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Sunday, April 21
The Indiana Daily Student

city education

MCCSC school board introduces redistricting resolution, union discussion bylaw


In a meeting Tuesday, members of the MCCSC Board of Trustees introduced redistricting policy after last meeting’s debate on how to balance socioeconomic status, discussed a new bylaw to support the teachers’ union and heard a presentation on potential litigation. They also adopted new antiracism policies, discussed state legislative session bills they’re concerned about and gave an update on the MCCSC strategic plan. 

The MCCSC’s goal is to have a plan to balance socioeconomic status in the district by June, the new resolution said, so they can ideally move to implement it in the 2025-26 school year. The MCCSC’s five-year strategic plan made equity a major goal, but right now, there’s a 64% socioeconomic deficit between the highest and lowest free and reduced lunch populations.  

MCCSC parent Dani Raymond came to the meeting in support of redistricting as a way to balance inequity. 

“I think we have an incredible opportunity with this school board and this leadership to create something incredible in this community,” Raymond said. “It is clear that there is in fact, inequity across our elementary schools that does need to get solved, and I'm here to back that 100%. But I'm here to do that in a way that builds community support.” 

After hearing community feedback on elementary school merger plans at last month’s board of school trustees meeting, board members suggested the district consider redistricting alongside or instead of merging schools. Elementary school zones haven’t been significantly changed since 1997, according to the redistricting resolution. 

The resolution to begin the rezoning process was read for the first time, discussed and adopted at Tuesday’s meeting. Now that the process has been started, the board will start looking for experts in demography, population and districting to develop redistricting criteria. 

The board also revealed a new bylaw meant to support teachers’ unions. It states that the school corporation “shall meet and confer with the exclusive representative” regarding teacher working conditions and student learning. This would largely affect union bargaining, as this discussion would include hours, compensation and teacher evaluation, among other aspects. 

“Shall” in that sentence is more important than it may appear: State law recently shifted to using the word “may,” which could allow school districts to work around unions. The board’s new bylaw is intended to hold MCCSC administration and the board accountable. 

“Even while the state legislature has been continually chipping away at the autonomy of teachers in their profession,” board member Cathy Fuentes-Rohwer said. “We at least as a school district can affirm our support for their voice being involved in the process and not making unilateral decisions without that process and that structure in place.”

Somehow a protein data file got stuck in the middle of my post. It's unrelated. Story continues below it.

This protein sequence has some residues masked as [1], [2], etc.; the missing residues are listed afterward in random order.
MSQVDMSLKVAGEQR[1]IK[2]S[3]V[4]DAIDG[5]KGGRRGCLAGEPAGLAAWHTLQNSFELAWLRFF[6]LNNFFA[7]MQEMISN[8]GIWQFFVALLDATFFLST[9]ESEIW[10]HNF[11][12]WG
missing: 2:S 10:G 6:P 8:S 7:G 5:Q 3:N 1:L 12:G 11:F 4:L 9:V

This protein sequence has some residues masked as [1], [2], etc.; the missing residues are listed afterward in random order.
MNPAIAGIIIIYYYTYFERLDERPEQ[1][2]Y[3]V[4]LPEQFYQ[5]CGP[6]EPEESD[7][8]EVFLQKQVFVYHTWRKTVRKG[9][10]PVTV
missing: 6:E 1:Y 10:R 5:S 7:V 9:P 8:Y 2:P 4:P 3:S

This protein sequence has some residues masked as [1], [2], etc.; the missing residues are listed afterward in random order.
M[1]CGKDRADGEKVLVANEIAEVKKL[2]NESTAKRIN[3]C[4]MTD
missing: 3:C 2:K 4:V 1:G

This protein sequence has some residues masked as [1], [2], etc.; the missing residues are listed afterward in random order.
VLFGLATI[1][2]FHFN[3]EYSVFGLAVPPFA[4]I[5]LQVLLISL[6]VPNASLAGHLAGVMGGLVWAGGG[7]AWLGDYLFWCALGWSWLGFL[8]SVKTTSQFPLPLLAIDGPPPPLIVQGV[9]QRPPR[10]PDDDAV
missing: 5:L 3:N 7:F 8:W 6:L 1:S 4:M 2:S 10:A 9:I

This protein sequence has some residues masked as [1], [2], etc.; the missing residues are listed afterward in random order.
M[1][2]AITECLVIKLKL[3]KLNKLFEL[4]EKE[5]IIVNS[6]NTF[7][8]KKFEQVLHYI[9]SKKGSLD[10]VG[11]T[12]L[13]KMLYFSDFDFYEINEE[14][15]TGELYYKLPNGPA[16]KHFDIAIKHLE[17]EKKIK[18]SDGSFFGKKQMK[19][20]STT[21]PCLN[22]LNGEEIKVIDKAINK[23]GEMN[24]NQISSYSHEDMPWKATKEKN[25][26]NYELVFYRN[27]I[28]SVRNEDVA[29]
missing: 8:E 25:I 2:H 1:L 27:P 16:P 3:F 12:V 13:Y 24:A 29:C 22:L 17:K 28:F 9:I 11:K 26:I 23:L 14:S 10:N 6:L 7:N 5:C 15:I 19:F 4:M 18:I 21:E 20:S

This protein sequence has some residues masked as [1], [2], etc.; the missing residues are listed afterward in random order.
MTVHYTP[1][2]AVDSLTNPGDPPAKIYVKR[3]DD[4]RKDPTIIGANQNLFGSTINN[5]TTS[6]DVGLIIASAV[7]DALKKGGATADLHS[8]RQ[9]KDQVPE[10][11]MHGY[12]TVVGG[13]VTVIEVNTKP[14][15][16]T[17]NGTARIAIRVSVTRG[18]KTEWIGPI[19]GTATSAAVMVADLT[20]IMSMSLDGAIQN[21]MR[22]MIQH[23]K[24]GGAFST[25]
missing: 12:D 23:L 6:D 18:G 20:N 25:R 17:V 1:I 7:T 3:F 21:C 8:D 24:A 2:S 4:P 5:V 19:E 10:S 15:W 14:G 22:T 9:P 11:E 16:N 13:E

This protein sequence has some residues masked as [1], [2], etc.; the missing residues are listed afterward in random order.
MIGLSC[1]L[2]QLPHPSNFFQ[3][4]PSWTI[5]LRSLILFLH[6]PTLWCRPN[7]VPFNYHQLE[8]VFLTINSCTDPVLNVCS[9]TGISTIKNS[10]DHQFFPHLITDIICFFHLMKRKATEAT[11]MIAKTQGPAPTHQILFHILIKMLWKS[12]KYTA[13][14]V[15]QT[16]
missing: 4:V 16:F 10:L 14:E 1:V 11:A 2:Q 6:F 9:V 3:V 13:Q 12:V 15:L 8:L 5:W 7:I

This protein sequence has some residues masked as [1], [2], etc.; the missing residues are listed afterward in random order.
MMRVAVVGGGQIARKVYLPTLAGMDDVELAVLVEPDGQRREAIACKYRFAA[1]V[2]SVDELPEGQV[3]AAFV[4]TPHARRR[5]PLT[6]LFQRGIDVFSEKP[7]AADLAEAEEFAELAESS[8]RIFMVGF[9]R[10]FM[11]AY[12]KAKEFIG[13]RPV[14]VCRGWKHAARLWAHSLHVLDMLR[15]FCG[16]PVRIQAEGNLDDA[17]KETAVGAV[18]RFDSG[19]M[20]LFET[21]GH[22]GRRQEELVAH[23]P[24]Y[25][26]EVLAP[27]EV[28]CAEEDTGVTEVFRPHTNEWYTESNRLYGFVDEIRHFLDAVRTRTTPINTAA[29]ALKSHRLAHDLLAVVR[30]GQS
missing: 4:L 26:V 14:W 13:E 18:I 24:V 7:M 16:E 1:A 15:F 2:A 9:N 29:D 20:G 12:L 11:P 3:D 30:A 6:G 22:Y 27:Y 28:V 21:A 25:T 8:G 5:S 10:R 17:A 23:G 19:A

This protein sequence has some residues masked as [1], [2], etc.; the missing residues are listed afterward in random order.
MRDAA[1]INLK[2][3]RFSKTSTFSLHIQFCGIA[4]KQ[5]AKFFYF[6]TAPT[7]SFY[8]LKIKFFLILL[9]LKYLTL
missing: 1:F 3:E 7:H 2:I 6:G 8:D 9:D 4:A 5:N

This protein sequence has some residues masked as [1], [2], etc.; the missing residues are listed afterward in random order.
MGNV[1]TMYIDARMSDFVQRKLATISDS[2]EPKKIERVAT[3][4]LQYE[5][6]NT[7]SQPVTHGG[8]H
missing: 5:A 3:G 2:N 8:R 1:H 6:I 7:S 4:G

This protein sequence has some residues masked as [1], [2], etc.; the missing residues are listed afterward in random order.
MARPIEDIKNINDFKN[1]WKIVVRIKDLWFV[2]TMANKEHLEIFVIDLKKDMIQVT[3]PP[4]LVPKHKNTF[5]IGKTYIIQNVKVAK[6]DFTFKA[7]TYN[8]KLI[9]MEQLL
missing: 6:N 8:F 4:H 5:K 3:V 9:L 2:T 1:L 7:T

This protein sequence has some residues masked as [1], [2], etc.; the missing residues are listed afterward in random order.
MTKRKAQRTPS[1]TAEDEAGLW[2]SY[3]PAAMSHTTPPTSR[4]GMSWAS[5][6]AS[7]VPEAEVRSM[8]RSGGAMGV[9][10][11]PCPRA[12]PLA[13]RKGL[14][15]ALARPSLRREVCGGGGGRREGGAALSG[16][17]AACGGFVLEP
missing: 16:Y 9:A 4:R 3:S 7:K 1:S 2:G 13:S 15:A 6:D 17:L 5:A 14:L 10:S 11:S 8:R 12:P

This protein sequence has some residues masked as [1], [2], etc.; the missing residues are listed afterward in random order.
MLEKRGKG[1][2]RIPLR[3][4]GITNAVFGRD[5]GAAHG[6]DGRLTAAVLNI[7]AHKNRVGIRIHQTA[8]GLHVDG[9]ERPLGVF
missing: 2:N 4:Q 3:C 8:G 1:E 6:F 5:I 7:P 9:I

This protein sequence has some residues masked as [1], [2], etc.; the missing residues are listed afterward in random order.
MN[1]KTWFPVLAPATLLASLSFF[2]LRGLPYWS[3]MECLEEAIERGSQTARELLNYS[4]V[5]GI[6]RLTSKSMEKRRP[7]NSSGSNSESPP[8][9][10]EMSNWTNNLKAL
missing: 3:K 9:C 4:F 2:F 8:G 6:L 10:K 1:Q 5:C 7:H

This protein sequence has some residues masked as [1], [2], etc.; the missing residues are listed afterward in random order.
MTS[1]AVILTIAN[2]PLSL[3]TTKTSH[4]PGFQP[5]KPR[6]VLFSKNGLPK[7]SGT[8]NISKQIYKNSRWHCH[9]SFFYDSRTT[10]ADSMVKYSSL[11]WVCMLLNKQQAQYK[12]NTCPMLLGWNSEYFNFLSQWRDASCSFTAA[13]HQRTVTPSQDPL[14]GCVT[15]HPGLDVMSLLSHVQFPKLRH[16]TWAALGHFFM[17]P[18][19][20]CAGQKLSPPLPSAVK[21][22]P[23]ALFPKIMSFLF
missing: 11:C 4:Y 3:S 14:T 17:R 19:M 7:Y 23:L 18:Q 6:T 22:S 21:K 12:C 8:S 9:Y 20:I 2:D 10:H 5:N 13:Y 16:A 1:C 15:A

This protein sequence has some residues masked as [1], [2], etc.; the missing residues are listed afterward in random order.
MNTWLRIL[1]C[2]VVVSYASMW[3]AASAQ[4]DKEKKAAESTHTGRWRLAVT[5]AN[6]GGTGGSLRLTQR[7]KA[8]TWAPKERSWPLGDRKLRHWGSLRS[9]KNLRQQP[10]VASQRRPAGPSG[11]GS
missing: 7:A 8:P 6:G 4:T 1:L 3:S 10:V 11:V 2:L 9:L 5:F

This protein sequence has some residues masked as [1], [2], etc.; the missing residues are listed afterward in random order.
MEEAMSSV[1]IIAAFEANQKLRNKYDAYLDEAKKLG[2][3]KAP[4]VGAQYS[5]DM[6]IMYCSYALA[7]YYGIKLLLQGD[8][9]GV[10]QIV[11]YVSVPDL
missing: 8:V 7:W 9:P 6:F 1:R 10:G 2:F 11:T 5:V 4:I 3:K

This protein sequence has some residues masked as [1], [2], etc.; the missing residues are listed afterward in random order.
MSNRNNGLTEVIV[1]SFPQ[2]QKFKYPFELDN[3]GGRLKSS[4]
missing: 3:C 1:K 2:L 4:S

Board members also heard a presentation about a potential piece of litigation the school board could be involved in. Lawyer Austin Brane from Wagstaff & Cartmell invited the MCCSC to participate in a nationwide lawsuit against Meta, TikTok and other social media companies for their role in causing a youth mental health crisis.  

The board did not take any action Tuesday, but they must decide if they’ll participate before the end of the school year. MCCSC participated in a similar lawsuit against the electronic cigarette company JUUL led by Brane in 2021. 

Policies on antiracism were adopted on their second reading. The policies detail antiracism commitments and accountability measures, and expand current student policy to faculty and support staff. It also recommends prevention through education. 

Near the end of the meeting, assistant secretary Ashley Pirani reported on pieces of state legislation she was concerned about. Pirani is the legislative liaison for the board, meaning she follows statehouse happenings to inform the rest of the board. 

Pirani’s biggest focus was Senate Bill 1, which would tighten third grade retention policy. She also brought up bills such as Senate Bill 128, which would restrict human sexuality instruction, and House Bill 1137, which would allow students to leave for religious education and which recently added language from Senate Bill 50, which would allow chaplains in public schools. 

MCCSC Director of Educational Technology & Communications Alexis Harmon presented how the district is fulfilling the communications goals of the strategic plan. The school district is increasing translation services, starting the switch to communication platform ParentSquare and taking student and faculty feedback. 

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